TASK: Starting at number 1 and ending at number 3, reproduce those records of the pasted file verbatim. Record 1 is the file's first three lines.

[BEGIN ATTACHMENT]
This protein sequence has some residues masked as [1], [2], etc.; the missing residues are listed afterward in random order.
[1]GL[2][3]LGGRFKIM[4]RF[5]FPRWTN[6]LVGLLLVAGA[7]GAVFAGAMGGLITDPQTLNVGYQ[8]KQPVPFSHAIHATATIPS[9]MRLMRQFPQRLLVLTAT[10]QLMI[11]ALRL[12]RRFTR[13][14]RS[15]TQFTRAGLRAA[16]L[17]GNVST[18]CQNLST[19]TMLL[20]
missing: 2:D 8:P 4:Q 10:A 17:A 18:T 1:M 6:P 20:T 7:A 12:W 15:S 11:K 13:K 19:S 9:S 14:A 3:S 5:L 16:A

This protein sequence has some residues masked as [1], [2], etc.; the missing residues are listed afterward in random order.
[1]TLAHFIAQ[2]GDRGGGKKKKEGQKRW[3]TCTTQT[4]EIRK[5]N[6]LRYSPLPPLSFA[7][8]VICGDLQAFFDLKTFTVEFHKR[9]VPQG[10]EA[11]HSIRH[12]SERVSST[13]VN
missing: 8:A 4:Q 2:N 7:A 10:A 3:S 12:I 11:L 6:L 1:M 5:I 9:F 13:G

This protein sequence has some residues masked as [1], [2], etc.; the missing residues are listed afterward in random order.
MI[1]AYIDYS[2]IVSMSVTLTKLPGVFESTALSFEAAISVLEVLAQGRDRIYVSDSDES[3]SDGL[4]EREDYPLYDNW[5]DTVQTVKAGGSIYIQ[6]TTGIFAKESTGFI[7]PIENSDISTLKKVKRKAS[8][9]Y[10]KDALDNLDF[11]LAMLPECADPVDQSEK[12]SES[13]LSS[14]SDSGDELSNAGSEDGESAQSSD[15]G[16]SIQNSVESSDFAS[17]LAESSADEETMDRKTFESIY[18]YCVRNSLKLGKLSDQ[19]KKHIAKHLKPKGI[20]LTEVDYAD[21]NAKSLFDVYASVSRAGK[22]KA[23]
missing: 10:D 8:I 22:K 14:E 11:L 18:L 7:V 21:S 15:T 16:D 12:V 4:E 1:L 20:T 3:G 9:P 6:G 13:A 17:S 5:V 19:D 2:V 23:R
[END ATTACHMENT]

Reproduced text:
This protein sequence has some residues masked as [1], [2], etc.; the missing residues are listed afterward in random order.
[1]GL[2][3]LGGRFKIM[4]RF[5]FPRWTN[6]LVGLLLVAGA[7]GAVFAGAMGGLITDPQTLNVGYQ[8]KQPVPFSHAIHATATIPS[9]MRLMRQFPQRLLVLTAT[10]QLMI[11]ALRL[12]RRFTR[13][14]RS[15]TQFTRAGLRAA[16]L[17]GNVST[18]CQNLST[19]TMLL[20]
missing: 2:D 8:P 4:Q 10:A 17:A 18:T 1:M 6:P 20:T 7:A 12:W 15:S 11:K 13:K 19:S 9:S 14:A 3:S 5:L 16:A

This protein sequence has some residues masked as [1], [2], etc.; the missing residues are listed afterward in random order.
[1]TLAHFIAQ[2]GDRGGGKKKKEGQKRW[3]TCTTQT[4]EIRK[5]N[6]LRYSPLPPLSFA[7][8]VICGDLQAFFDLKTFTVEFHKR[9]VPQG[10]EA[11]HSIRH[12]SERVSST[13]VN
missing: 8:A 4:Q 2:N 7:A 10:A 3:S 12:I 11:L 6:L 1:M 5:I 9:F 13:G

This protein sequence has some residues masked as [1], [2], etc.; the missing residues are listed afterward in random order.
MI[1]AYIDYS[2]IVSMSVTLTKLPGVFESTALSFEAAISVLEVLAQGRDRIYVSDSDES[3]SDGL[4]EREDYPLYDNW[5]DTVQTVKAGGSIYIQ[6]TTGIFAKESTGFI[7]PIENSDISTLKKVKRKAS[8][9]Y[10]KDALDNLDF[11]LAMLPECADPVDQSEK[12]SES[13]LSS[14]SDSGDELSNAGSEDGESAQSSD[15]G[16]SIQNSVESSDFAS[17]LAESSADEETMDRKTFESIY[18]YCVRNSLKLGKLSDQ[19]KKHIAKHLKPKGI[20]LTEVDYAD[21]NAKSLFDVYASVSRAGK[22]KA[23]
missing: 10:D 8:I 22:K 14:E 11:L 18:L 7:V 21:S 15:T 16:D 12:V 4:E 1:L 20:T 3:G 9:P 6:G 13:A 17:S 5:V 19:D 2:V 23:R